A parish council has claimed a leading carpet retailer’s plans for a warehouse store next to a heavily congested road “would fully deny local residents of the right to live a peaceful existence”.

Brough St Giles Parish Council has urged Richmondshire District Council’s planning committee to reject Calvert's Carpets’ proposal to build a 1,360sq m warehouse with a trade counter and sales showroom opposite Brough Garage, off the A6136 Catterick Road in Colburn.

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In planning papers to support the application, the Thirsk-based firm, which has developed since starting in the 1970s with sales in town halls and market stalls into one of North Yorkshire’s best known retailers, said 38 car parking spaces would be provided at the store.

Ahead of the planning meeting on Tuesday, an agent for the firm highlighted how several plans for carpet warehouses had previously been approved for the site, but stated the latest proposal featuring retail would bring work into the area and promote a sustainable economy in the area.

After an application to build a Starbucks and Burger King on the site was lodged in 2018 Brough St Giles Parish Council lodged an objection to that plan too, stating how the “heavily congested” A6136 was the main artery from the A1 into the Garrison and onto Richmond and that there were often “near misses” close to the proposed site.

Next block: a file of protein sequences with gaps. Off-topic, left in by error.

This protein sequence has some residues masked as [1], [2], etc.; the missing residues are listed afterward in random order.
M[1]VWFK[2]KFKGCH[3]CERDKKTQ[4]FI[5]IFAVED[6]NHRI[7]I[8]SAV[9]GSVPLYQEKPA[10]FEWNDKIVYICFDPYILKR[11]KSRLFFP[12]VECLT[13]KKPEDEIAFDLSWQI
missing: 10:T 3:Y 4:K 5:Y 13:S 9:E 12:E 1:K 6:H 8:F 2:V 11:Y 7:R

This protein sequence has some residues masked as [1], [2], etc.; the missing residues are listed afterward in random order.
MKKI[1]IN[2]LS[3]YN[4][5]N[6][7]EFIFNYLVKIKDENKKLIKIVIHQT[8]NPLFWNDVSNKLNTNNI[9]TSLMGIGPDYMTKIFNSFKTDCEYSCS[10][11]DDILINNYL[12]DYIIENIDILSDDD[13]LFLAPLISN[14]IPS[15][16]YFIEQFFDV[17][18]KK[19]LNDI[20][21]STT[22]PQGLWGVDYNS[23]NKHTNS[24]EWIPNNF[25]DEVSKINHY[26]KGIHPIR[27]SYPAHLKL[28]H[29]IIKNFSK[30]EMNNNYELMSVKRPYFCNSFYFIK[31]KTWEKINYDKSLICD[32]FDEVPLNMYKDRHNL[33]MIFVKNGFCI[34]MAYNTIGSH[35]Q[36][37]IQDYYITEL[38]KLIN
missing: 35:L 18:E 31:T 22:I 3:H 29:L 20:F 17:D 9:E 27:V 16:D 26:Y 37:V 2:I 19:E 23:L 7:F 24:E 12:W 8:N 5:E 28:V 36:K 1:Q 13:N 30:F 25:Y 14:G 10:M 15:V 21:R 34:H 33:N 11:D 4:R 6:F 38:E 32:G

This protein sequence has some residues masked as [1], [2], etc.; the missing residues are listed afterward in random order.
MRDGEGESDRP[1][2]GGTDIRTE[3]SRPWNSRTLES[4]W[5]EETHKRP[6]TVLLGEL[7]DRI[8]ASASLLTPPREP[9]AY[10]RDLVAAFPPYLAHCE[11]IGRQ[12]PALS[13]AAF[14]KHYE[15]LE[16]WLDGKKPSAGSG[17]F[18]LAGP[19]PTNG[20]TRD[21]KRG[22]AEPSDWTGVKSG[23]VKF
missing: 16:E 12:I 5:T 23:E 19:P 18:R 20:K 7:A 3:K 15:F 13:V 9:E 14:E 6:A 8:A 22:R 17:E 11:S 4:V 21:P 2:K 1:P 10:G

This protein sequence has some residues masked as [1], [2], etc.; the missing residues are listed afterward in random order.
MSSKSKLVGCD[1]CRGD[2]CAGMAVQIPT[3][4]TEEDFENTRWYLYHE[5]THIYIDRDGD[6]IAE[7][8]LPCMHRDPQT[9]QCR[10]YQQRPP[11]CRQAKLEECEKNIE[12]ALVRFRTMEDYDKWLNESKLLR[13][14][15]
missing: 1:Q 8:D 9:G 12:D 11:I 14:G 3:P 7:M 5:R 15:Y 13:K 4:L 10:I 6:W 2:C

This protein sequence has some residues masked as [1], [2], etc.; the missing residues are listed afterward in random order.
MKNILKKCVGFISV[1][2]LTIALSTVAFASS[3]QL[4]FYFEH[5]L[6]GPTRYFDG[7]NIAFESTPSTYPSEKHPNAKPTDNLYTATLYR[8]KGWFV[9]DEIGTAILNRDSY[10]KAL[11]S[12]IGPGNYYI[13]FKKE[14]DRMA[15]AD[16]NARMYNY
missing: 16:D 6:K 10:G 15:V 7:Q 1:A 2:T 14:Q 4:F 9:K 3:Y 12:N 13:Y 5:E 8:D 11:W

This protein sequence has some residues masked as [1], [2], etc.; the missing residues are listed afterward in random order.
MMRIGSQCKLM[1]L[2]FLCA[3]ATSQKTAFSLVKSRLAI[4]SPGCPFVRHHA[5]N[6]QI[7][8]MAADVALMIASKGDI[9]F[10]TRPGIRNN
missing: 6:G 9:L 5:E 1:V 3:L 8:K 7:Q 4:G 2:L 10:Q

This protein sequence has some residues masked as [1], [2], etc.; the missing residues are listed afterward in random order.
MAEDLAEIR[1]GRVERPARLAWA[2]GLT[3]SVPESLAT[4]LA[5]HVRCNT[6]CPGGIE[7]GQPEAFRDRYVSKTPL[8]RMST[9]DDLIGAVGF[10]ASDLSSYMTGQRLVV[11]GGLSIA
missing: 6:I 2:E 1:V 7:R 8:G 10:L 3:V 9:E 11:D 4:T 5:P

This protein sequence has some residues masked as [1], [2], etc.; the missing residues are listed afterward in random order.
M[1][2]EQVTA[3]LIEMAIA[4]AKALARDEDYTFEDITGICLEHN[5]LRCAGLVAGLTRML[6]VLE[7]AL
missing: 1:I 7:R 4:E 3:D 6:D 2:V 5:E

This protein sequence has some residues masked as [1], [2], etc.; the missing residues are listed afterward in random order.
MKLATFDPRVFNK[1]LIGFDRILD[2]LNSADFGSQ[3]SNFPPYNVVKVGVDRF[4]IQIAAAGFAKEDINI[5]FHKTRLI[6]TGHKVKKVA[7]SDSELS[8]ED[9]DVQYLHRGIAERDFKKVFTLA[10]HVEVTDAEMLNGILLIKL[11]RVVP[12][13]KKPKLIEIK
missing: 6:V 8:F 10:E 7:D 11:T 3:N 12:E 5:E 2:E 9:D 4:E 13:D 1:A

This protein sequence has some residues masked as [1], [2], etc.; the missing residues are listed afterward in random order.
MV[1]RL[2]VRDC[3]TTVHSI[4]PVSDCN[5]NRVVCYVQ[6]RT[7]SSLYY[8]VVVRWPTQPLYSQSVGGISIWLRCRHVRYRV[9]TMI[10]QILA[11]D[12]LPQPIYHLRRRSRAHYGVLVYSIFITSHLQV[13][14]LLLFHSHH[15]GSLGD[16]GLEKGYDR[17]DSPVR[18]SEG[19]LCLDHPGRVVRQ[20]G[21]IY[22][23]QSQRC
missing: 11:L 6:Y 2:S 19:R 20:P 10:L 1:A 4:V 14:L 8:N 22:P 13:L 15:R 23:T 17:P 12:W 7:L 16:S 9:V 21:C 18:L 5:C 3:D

In its objection to the warehouse store plan, the parish council said the scheme would increase congestion and the risk of accidents.

It stated: “It is already nearly impossible for pedestrians to cross the road either above or below the roundabout.

“The above mentioned would fully deny local residents of the right to live a peaceful existence without increased traffic noise and vehicle pollution.”

A planning officer’s report to the meeting states other than Calvert’s Carpets premises in Richmond and and nearby Brompton there are no other flooring outlets in the vicinity.

It states: “Typically, such bulky goods type outlets are not what would normally be expected in a town/local centres, due to the size and space requirements of such operations.

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"For these reasons, it is considered that this is a sustainable location for the type of operation proposed.”

The officers concluded the Calverts Carpets proposal would “have significantly less potential to generate adverse noise impacts” than the Burger King and Starbucks application.

They added it was not considered likely the operations of the warehouse would be discernible as a discrete noise source at nearby residential properties.

Recommending the scheme be approved, the report states the warehouse store would have “an acceptable relationship to neighbouring property and would be of a scale and design commensurate and compatible with its surroundings”.

It added: “There is sufficient car parking proposed for the development and the development would not prejudice highway safety…”


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